Tuesday, 12 February 2019
Questions without Notice: Take Note of Answers
Royal Commission into Misconduct in the Banking, Superannuation and Financial Services Industry, Minister for Small and Family Business, Skills and Vocational Education
Madam Deputy President, have you ever heard the phrase 'if you don't like what they're saying about you, change the conversation'? I have never heard the conversation changed quite so much today, during this take note session, as we've just seen from Senator Cameron. How extraordinary! You've got to feel sorry for the Labor Party; they've had a bad day. It's been a bad day when one of your members, the member for Lindsay, didn't turn up to work on a day when there's a crucial vote—she just made it, just slipped in—and when your coalition partners in the Australian Greens decide that, actually, they've changed their minds about you and they're not going to support your legislation through. When you've had a bad day like that, what's the best thing you can do? The best thing you can do is deflect. 'Look over there,' they say. That's exactly what the Labor Party have done today.
It's a shame, because they had a bit of pep in the step and glide in the stride over late last year—but it does seem to have diminished somewhat in recent weeks. I think that maybe they were getting a little bit too comfortable, a little bit too complacent, a little bit too confident, but that's certainly not the case. You can see the turmoil that the Labor Party find themselves in, particularly over this banking royal commission that was commissioned by the Liberal-National government and announced in November 2017. There have been 68 days of hearings. There have been 130 witnesses. They've reviewed more than 10,000 submissions. Now we have 76 separate recommendations that the government has considered and will take action on—all 76. We didn't jump the gun. We didn't say, 'We're going to support everything even though we're not entirely sure what we're supporting.' We waited. We considered the report that came from Justice Hayne. We went through every single one of those recommendations, one by one, and then we made a comment on each.
Unfortunately, the poor old Labor Party—I'm a compassionate person; I feel quite sorry for them—have gone: 'Some of those recommendations are a little bit uncomfortable. What are we going to do about default super?' Justice Hayne said there should be one single default super fund for all Australians. That doesn't sit particularly well with a Labor Party that has vested interests in the industry superannuation sector through its union affiliations. I mean, what can you do? Senator Cameron himself was a board member of an industry super fund. Senator Ketter was a board member of an industry super fund. Goodness me! The Leader of the Opposition himself was a board member of an industry super fund. How do you decouple superannuation from industrial relations, as Commissioner Hayne has suggested, while looking after your vested interests? It's a very difficult thing to do, which is why the Labor Party don't want to talk about it. They also don't want to talk about mortgage brokers. There are 27,000 individual mortgage brokers out there in Australia, and they provide over 50 per cent of the loans. Not only do they provide 50 per cent of the home loans but they are also responsible for improving competition in our banking sector, competition that is so very, very important.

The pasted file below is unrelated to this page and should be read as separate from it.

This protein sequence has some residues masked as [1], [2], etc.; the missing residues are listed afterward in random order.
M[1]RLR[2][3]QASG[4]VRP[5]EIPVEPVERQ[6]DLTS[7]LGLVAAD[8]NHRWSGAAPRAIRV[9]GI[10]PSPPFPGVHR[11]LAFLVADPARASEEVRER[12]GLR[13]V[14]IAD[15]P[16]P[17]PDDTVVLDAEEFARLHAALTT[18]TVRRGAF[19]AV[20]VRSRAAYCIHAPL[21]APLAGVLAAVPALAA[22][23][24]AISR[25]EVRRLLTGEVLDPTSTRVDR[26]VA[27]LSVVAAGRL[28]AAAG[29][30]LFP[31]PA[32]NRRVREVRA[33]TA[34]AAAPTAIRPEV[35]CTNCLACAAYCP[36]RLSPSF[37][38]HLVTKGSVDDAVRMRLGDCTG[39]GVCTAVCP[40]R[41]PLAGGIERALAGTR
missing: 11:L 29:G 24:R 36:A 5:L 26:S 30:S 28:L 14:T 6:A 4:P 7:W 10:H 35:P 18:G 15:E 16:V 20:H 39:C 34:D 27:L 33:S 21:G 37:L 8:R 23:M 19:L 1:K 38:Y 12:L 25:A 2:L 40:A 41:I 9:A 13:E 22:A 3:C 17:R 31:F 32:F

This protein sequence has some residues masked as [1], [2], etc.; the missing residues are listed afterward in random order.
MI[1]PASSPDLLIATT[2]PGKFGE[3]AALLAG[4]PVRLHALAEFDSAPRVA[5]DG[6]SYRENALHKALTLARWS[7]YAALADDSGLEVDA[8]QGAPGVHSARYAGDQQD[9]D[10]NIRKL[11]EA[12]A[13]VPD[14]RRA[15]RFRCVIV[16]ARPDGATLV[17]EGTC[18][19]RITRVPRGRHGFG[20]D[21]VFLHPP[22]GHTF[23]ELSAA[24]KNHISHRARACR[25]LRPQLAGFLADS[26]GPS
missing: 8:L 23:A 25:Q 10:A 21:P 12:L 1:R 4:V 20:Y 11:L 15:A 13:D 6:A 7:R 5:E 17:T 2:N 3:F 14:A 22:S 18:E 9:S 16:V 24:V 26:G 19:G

Commissioner Hayne has made a series of recommendations, which the government has considered. Of those recommendations to do with mortgage brokers, we have said that we will adopt putting in place a best interest duty and that we will ban trail commissions and volume based bonuses on new loans, starting from July 2020, but we are not yet comfortable with the idea of banning upfront commissions. We're not yet comfortable with that because it will essentially decimate the mortgage broking industry—the 27,000 mortgage broking employees and the 17,000 broking businesses that are out there.
Ask the Labor Party what it is that they want to do on mortgage brokers, because they haven't actually landed on a solution yet. They've gone silent. Instead, they're saying: 'Look the other way. Look the other way.' They haven't landed on a decision about what to do with superannuation. What are they going to do about default super? What are you going to do about default super? What are you going to say to your vested interests? Are you going to say, 'Yes, you're right: we'll decouple industrial relations from superannuation from retirement incomes'? That should have been done years ago. But they can't do it because they have vested interests. Look the other way. If you don't like what they're saying about you, change the conversation, and that's exactly what the ALP have done today. (Time expired)